PhD Defence Hamed Vafa Arani
In his dissertation, Creating Shared Value: An Operations and Supply Chain Management Perspective, ERIM’s Hamed Vafa Arani explored the concept of creating shared value to identify holistic strategies that offer a comprehensive grasp of profit, people, and planet objectives. Specifically, the dissertation explores two areas where this integration is crucial: servicising business models and drug shortages. The first topic focusing on pricing policies reveals that the sweet spot between environmental benefits and firm profitability can be achieved with a pay-per-use policy offered to high usage-valuation consumers, while a win-win-win strategy is unattainable. The second topic on the impact of tendering on drug shortages unveils how a less concentrated market can relieve the impact's severity, thus suggesting a drug shortage mitigation strategy to policymakers. Through the lens of operations and supply chain management, Hamed's work is an asset for the transition to a more circular economy.
Hamed defended his dissertation in the Senate Hall at Erasmus University Rotterdam (EUR) on Thursday, 5 October 2023. His supervisors were Prof. dr. ir. René de Koster (RSM) and Dr. ir. Harwin de Vries (RSM). Other members of the Doctoral Committee were Prof. dr. ir. Luk van Wassenhove (INSEAD), Prof. dr. ir. Rob Zuidwijk (RSM), Dr. ir. Zümbül Atan (Eindhoven University of Technology), Prof. dr. ir. Rommert Dekker (ESE), Prof. dr. ir. Sander de Leeuw (Wageningen University & Research), Dr. Cynthia Qingxia Kong (RSM) and Dr. Renzo Akkerman (Wageningen University & Research).
Hamed Vafa Arani was born on June 11th, 1991 in Aran-o-Bidgol, Iran. He pursued his studies in Industrial Engineering at the University of Tehran, Iran. In August 2015, he earned his M.Sc. degree, after which he worked as a Business Process Analyst for two years. In 2017, Hamed joined the Department of Technology and Operations Management at Rotterdam School of Management, Erasmus University, under the supervision of Professor René De Koster and Dr. Harwin de Vries, to pursue his Ph.D. Dr. Erwin van der Laan also supervised his research during his doctoral studies.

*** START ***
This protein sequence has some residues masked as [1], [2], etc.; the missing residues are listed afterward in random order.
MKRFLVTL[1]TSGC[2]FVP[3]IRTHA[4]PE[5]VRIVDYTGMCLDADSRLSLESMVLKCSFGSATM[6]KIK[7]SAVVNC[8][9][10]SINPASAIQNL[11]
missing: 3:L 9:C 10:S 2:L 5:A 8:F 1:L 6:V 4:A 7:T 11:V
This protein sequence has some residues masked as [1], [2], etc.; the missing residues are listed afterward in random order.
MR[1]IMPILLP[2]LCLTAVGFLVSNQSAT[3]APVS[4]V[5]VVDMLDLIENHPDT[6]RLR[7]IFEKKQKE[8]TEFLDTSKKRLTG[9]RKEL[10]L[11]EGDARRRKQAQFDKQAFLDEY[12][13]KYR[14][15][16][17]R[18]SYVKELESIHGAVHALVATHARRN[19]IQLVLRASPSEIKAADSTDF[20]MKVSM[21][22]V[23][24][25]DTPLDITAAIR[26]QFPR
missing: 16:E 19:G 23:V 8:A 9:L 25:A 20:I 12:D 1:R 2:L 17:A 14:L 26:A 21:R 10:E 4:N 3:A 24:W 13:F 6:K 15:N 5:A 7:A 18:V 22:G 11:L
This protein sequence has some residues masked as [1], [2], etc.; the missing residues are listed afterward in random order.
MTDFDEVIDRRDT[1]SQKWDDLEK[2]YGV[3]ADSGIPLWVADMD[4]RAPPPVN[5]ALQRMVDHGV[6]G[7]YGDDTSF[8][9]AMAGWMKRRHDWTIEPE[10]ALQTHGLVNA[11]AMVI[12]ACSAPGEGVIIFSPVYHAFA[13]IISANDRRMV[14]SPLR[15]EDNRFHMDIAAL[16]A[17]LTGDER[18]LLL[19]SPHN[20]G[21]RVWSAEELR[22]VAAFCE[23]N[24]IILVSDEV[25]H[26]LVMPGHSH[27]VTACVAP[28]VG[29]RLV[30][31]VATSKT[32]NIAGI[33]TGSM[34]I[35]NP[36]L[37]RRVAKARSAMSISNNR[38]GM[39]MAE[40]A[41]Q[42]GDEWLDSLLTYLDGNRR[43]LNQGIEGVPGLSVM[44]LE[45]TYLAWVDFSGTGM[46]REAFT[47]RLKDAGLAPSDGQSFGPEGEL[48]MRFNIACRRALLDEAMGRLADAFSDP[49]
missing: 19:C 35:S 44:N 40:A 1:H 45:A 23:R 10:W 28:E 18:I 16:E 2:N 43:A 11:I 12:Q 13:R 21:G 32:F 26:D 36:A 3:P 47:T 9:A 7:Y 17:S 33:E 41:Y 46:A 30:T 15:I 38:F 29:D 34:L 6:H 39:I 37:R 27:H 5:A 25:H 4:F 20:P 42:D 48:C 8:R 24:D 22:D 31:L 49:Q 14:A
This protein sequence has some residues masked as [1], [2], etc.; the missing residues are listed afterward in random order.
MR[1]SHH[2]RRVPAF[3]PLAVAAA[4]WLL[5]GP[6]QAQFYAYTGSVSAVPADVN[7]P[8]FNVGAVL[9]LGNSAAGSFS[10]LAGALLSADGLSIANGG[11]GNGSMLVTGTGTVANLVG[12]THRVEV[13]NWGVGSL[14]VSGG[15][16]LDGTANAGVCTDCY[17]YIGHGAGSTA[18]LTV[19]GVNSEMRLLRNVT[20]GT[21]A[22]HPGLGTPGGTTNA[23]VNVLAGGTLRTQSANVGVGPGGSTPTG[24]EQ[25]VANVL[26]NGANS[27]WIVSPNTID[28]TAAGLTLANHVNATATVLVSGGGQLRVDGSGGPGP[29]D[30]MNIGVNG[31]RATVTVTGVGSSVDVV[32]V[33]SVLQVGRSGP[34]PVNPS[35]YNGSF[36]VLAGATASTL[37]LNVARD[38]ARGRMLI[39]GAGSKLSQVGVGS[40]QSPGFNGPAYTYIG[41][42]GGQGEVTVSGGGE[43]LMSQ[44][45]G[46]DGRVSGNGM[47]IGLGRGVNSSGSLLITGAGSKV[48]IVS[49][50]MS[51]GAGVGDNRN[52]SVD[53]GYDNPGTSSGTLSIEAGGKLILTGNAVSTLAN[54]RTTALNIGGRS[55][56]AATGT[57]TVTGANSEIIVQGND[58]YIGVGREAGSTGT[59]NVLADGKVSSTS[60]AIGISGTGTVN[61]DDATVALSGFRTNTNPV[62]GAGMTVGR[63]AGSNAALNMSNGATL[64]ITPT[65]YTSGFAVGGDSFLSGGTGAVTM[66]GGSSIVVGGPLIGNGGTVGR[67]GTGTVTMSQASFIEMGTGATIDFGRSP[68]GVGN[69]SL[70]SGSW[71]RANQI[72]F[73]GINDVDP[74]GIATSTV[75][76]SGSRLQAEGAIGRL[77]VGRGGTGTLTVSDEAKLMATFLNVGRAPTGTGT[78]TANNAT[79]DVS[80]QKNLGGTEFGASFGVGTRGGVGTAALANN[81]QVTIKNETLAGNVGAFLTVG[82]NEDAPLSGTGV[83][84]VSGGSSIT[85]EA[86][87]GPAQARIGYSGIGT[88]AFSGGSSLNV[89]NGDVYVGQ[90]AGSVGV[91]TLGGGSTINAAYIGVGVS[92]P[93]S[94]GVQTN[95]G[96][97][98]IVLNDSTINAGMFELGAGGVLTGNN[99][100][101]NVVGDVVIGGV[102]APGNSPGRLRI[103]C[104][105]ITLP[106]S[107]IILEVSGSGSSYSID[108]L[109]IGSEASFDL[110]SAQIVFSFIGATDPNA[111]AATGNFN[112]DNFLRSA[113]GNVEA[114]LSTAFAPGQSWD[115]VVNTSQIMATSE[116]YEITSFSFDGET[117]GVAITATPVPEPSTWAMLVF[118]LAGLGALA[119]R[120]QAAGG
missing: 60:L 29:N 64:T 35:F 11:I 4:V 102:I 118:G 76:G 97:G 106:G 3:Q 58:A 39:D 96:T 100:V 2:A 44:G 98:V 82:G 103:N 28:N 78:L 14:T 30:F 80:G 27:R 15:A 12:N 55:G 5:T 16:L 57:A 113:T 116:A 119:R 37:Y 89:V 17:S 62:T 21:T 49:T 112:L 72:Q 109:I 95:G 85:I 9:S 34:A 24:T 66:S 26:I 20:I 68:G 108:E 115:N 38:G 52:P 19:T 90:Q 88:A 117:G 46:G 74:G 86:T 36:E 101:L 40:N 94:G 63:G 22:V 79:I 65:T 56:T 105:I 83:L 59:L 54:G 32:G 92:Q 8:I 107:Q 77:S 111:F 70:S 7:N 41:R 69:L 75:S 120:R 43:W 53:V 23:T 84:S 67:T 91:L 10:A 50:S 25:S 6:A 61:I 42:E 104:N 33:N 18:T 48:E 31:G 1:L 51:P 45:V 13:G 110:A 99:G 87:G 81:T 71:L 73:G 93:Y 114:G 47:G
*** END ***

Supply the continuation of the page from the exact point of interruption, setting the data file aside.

Hamed's research interests revolve around incentive design and evaluation for all business stakeholders to foster socially responsible supply chains by optimizing business model elements, designing experiments, and performing statistical analysis. His research work is primarily focused on two areas: designing product-service systems and addressing drug shortages. His work has been published in the European Journal of Operational Research and has also been presented at various international conferences. His research builds on organizational and sociological theories and seeks to expand our understanding of implementing the United Nations’ Sustainable Development Goals in emerging economies. In addition, he is developing matched-samples meta-analysis as a new way of conducting cross-country comparative studies.
Focusing solely on short-term profits has caused social, environmental, and economic problems. Creating shared value integrates profitability with social and environmental objectives, offering a holistic solution. This dissertation examines two areas where this integration is crucial. The first topic explores servicizing business models for a transition to a more circular economy, emphasizing environmental benefits and firm profitability. Initially, we focus on pricing policies, comparing pricing schemes across consumer segments to identify win-win-win strategies that meet all people, planet, and profit objectives. Our research reveals that pay-per-use schemes outperform pay-per-period schemes for cost-inefficient or small-scale providers. A win-win (profit and planet) strategy can be achieved by offering a pay-per-use policy to high usage-valuation consumers, but a win-win-win strategy is unattainable. We then investigate consumer choices in servicizing models by conducting a conjoint experiment on payment scheme, price, minimum contract duration, and entry label attributes. The payment scheme emerges as the most influential attribute, with purchasing and pay-per-use schemes being popular options. The second topic focuses on drug shortages. Specifically, we examine the impact of tendering on shortages. Our findings demonstrate that tendering reduces prices but increases shortages, particularly at the beginning of contracts. However, shortages are less severe when alternative suppliers are available, and the market is less concentrated. To address this issue, we propose allowing multiple winners, regionalizing tenders, increasing the time between tender and contract initiation, and incorporating a reliability measure as a winning criterion to mitigate shortages.
Photos: Chris Gorzeman / Capital Images